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Indiana Court of Appeals: Small Claims Parties Must Be Allowed To Present Evidence To Refute Claims
Posted in Litigation

In Elrod v. Brooks, the Indiana Court of Appeals held that Indiana Trial Rule 43(D) applied to small claims proceedings and that the small claims court abused its discretion by not allowing a plaintiff/counter-defendant to present evidence to rebut evidence presented by the counter-plaintiff on the counterclaim. 

The small claims court heard evidence by the plaintiff and then asked the plaintiff whether he wanted to present anything else.  Plaintiff responded that he did not.  The court then heard evidence from the defendant on the counterclaim.  When the court asked the plaintiff/counter-defendant if he wanted to respond, the plaintiff/counter-defendant said he had witnesses to refute the counterclaims.  The small claims court prevented the plaintiff/counter-defendant from presenting additional evidence because the plaintiff’s time to present evidence had passed.

The Indiana Court of Appeals acknowledged that while Small Claims Rule 8(A) indicates small claims courts are not bound by the Rules of Trial Procedure, Indiana case law has stated that the Rules of Trial Procedure will apply “unless the particular rule in question is inconsistent with something in the small claims rules.”  The Court found that Indiana Trial Rules 42(A) and 43(D) are not inconsistent with the Small Claims Rules.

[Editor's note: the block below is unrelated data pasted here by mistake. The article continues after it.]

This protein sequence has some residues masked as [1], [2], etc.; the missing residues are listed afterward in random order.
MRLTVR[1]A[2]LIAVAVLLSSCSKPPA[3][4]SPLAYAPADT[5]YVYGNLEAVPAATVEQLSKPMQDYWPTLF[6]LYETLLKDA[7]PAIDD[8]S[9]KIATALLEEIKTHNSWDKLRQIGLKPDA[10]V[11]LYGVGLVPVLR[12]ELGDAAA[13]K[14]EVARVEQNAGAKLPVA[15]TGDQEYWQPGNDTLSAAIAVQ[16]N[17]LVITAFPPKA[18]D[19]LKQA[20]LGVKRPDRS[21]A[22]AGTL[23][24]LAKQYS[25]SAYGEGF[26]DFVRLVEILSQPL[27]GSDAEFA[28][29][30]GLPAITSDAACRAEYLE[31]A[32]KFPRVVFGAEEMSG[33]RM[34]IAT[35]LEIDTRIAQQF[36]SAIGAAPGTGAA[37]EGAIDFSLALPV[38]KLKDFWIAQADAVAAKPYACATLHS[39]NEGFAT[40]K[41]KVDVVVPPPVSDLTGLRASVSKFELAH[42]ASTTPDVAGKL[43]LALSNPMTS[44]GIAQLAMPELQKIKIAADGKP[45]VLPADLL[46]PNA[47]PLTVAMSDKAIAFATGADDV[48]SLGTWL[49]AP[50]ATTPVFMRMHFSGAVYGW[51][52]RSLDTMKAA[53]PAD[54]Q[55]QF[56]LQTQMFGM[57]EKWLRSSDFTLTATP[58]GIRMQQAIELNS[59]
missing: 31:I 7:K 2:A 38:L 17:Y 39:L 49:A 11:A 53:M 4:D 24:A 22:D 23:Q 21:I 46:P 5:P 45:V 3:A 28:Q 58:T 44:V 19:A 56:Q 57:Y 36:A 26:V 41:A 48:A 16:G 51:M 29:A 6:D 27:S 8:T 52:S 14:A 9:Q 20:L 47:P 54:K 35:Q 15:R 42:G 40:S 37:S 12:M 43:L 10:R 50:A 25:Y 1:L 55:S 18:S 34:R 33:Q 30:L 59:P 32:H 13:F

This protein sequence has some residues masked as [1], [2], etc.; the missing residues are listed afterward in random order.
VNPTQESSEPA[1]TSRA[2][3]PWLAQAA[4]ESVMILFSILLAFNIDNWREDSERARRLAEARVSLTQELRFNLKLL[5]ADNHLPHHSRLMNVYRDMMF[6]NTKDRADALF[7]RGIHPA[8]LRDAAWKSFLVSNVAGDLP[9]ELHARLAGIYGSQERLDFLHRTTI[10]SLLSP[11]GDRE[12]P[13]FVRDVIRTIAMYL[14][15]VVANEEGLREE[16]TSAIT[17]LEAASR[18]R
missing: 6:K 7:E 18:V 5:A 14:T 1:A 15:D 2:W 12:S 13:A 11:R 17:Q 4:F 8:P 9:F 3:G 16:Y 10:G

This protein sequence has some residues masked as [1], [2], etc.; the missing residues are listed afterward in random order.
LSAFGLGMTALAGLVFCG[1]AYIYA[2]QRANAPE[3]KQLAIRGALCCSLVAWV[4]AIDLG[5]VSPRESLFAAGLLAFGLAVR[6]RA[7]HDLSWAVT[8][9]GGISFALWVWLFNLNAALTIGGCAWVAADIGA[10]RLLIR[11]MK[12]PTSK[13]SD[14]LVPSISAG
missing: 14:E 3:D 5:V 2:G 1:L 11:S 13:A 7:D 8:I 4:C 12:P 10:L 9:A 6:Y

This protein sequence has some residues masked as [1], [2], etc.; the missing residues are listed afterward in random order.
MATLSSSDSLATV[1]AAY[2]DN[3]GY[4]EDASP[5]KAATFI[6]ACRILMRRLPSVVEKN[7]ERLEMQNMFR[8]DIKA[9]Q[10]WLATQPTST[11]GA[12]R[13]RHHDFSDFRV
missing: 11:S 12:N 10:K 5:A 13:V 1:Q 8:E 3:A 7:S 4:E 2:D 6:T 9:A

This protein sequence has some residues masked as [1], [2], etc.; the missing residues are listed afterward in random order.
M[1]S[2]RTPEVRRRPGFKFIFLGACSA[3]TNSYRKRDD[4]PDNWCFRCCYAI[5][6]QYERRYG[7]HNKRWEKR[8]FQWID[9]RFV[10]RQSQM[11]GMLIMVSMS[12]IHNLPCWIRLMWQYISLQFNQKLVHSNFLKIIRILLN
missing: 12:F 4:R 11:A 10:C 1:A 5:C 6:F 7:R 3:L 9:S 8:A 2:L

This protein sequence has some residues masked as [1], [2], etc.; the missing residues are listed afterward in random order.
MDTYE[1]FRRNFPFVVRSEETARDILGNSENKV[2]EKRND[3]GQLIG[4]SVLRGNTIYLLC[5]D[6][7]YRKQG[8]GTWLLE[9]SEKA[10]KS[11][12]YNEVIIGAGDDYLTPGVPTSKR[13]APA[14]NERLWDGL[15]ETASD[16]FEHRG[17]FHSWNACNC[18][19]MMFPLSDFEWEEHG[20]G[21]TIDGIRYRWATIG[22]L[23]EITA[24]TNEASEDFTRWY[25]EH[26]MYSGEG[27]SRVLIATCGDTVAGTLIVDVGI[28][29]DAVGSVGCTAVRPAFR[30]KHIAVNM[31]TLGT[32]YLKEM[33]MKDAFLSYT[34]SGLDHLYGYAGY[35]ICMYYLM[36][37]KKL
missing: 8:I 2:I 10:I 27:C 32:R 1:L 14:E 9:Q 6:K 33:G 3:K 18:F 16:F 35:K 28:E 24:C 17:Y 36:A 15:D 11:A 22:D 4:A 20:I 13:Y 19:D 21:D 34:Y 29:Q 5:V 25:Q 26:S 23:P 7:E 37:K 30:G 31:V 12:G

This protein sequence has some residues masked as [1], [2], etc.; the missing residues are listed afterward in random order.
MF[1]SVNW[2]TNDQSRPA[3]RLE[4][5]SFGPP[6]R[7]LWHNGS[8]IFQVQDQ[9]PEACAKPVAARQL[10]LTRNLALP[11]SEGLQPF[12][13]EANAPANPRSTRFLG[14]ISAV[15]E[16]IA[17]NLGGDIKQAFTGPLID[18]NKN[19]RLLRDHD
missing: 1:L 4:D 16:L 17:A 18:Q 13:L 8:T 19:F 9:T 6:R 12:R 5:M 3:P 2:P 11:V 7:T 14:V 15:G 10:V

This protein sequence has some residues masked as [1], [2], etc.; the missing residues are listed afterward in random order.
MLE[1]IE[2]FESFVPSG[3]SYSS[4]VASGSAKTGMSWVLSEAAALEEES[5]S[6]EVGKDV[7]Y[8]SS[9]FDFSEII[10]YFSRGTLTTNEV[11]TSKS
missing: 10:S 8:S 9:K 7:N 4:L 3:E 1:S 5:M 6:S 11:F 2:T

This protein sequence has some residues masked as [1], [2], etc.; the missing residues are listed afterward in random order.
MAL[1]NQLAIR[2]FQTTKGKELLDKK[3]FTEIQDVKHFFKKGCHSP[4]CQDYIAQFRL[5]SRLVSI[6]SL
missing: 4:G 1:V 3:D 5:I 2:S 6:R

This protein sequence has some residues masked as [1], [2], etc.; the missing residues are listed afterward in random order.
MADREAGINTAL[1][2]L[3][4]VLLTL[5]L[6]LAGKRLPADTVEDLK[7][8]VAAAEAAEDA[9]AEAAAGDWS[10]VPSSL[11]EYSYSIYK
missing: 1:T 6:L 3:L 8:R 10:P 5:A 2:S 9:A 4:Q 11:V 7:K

The Court of Appeals found that because a joint hearing was held on both the complaint and counterclaim, under Trial Rule 43(D), after the defendant/counter-plaintiff presented evidence on the counterclaim, the adverse party was to be afforded the opportunity to produce evidence in defense.  “Recognizing the great amount of discretion a small claims court has in the orderly conduct of the proceedings before it, we are nevertheless troubled by the court’s outright refusal to give [the plaintiff/counter-defendant] an opportunity to introduce evidence in an attempt to refute [the] counterclaim.”  It would be “dubious” for the plaintiff/counter-defendant “to have to defend against a claim before hearing the evidence in support of it.”



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